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Montana Field Guide

Montana Field Guides

Balsam Woolly Adelgid - Adelges piceae

Forest Pest
Non-native Species

Global Rank: GNR
State Rank: SNA
(see State Rank Reason below)

Agency Status


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State Rank Reason (see State Rank above)
Species is not native to Montana and therefore cannot be assigned a status rank (SNA).
General Description
The Balsam Woolly Adelgid is an insect pest of conifer forests. It is a small aphid-like arthropod, 1mm in length that produces a waxy secretion resembling a wool covering its body from which it derives its common name. The species is native to Europe although is thought to have been introduced to North America around 1900 (Ragenovich and Mitchell 2006). Within this introduced range it attacks true firs (Abies spp.), and heavy infestations can cause host death. Impacts to firs within the northwestern US and British Columbia and in the Appalachian Mountains have been severe, and as there is not effective tool to contain or eliminate this species, it has continued to spread.

Diagnostic Characteristics
Adult adelgids are small aphid-like insects. They are small in size and reported to be approximately 1 mm in in length and dark in color (Ragenovich and Mitchell 2006). Adults develop a waxy coating that gives them the characteristic “woolly” appearance. Given the small size, the presence of eggs or larvae are unlikely to be noticed. Effects on the host tree are also diagnostic of adelgid presence. Feeding by this species results in “gouting” or swelling of branch nodes and buds, which over time result in a “fiddle-shape” or top curl (Ragenovich and Mitchell 2006). If the adelgids attack the main burl, needle loss followed by host death within 2-3 years often result.

Range Comments
This species is native to Europe but can be found in several areas of North America including the northeast, northwest, and southeastern US and southeast and southwest Canada where host species occur. In Montana the species has been detected across western portions of the state. Most of the mountainous regions of the state have a climate that is predicted to be moderately to highly suitable for this species (Hrinkevich et al. 2016).r Agriculture and Bioscience International (CABI)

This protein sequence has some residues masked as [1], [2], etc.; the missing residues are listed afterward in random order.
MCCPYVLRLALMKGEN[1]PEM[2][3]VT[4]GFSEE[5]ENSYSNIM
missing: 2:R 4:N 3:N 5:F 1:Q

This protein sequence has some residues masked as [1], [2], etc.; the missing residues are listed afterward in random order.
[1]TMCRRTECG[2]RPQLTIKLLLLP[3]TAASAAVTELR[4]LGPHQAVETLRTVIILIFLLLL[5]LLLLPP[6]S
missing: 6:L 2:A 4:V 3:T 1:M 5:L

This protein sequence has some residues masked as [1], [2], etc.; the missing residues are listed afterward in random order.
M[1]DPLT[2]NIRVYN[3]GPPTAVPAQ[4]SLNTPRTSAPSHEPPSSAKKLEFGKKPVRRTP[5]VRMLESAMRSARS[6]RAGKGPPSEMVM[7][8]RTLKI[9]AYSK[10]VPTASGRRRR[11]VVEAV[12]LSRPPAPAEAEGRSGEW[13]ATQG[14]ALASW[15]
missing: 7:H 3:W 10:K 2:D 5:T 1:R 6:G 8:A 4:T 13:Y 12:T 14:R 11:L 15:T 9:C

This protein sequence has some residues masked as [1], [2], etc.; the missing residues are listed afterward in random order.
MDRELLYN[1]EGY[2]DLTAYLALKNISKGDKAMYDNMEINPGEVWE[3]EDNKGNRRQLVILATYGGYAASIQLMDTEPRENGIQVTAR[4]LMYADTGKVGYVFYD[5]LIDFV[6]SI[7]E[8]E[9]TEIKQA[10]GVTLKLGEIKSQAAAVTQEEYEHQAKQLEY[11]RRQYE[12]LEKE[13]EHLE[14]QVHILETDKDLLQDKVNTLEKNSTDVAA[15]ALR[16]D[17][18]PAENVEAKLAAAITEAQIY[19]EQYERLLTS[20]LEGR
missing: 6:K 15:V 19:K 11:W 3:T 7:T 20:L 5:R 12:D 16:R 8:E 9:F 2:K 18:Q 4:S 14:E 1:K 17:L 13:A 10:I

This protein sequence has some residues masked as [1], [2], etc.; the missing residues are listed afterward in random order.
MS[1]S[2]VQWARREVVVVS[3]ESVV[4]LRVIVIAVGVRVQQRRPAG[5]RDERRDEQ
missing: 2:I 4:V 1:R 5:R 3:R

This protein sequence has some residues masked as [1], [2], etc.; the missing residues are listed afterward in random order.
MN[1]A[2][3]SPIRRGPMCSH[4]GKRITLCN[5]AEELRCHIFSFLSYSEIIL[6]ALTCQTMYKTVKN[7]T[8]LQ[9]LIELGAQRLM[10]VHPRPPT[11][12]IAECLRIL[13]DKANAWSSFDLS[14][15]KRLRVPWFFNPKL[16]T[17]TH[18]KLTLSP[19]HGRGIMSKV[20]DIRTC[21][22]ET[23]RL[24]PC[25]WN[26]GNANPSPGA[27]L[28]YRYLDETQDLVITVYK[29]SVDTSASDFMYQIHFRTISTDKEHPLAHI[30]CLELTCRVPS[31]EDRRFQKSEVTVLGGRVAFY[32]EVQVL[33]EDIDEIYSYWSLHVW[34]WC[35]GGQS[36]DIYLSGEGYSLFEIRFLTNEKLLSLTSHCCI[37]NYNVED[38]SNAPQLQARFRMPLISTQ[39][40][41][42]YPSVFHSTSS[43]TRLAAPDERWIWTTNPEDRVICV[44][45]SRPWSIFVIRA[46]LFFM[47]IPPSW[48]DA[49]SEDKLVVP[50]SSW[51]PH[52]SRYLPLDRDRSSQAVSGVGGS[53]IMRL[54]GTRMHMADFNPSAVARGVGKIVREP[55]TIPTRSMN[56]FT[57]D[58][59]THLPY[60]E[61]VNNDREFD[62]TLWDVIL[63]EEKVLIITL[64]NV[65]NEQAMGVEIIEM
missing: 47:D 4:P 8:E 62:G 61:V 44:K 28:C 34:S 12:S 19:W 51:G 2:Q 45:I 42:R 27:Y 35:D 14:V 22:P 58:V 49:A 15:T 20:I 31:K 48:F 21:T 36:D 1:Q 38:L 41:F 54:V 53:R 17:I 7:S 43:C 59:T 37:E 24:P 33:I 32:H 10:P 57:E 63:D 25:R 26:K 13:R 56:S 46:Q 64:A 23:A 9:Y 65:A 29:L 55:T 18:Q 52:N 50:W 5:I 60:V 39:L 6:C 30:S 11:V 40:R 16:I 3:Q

EDDMapS Species Information EDDMapS Species Information

Observations in Montana Natural Heritage Program Database
Number of Observations: 33

(Click on the following maps and charts to see full sized version) Map Help and Descriptions
Relative Density



(Observations spanning multiple months or years are excluded from time charts)

The Balsam Woolly Adelgid is a parasite of true fir trees and has generally spread to areas where firs occur in mountainous habitat. The distribution of the species appears to be limited by temperature in the spring and fall, with warm falls and cool wet springs increasing damage to fir stands (Hrinkevich et al. 2016). In Montana, two fir species are present, the Subalpine Fir (Abies lasiocarpa) and Grand Fir (A. grandis). Both firs are know hosts of this pest species (Ragenovich and Mitchell 2006).

Food Habits
See habitat

The Balsam Woolly Adelgid may have one, two, three, or four generations per year depending on climate. Populations in North America are exclusively female and reproduce through pathogenesis. Adults deposit around 100-250 amber colored eggs under the waxy/ wolly protective layer. Once the eggs hatch the larvae (crawler) emerge and disperse. Crawlers may move up to 30 m under their own power, but are capable of being blown much futher distances (Global Invasive Species Database 2019). After the crawler has found a suitable site on a host tree, it inserts it’s mouthparts and begins to feed. The crawler transforms to a neosisten, which is the lifestage the species overwinters at as it is resistant to cold temperatures. Once this transformation takes place the individual remains in this position for the remainder of its life. Depending on the season the time spent in the neosisten form can be relatively short (2 weeks) or last from the fall to the spring. Two immature forms follow and adulthood is eventually reached and the life cycle repeated.

There have been attempts to introduce biological controls to manage this species, but to date none have had a population level impact or shown evidence of controlling the spread of this species. In fact, no method to control the effects or manage the spread of this species at the stand or forest level currently exists. Management techniques do exist but are practical for use only on the local or individual scale and include felling and burning infested trees, and spraying trees with insecticide

For information and resources on plant pests and diseases see the USDA's Animal and Plant Health Inspection Service's Plant Pests and Diseases Profiles

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Citation for data on this website:
Balsam Woolly Adelgid — Adelges piceae.  Montana Field Guide.  .  Retrieved on , from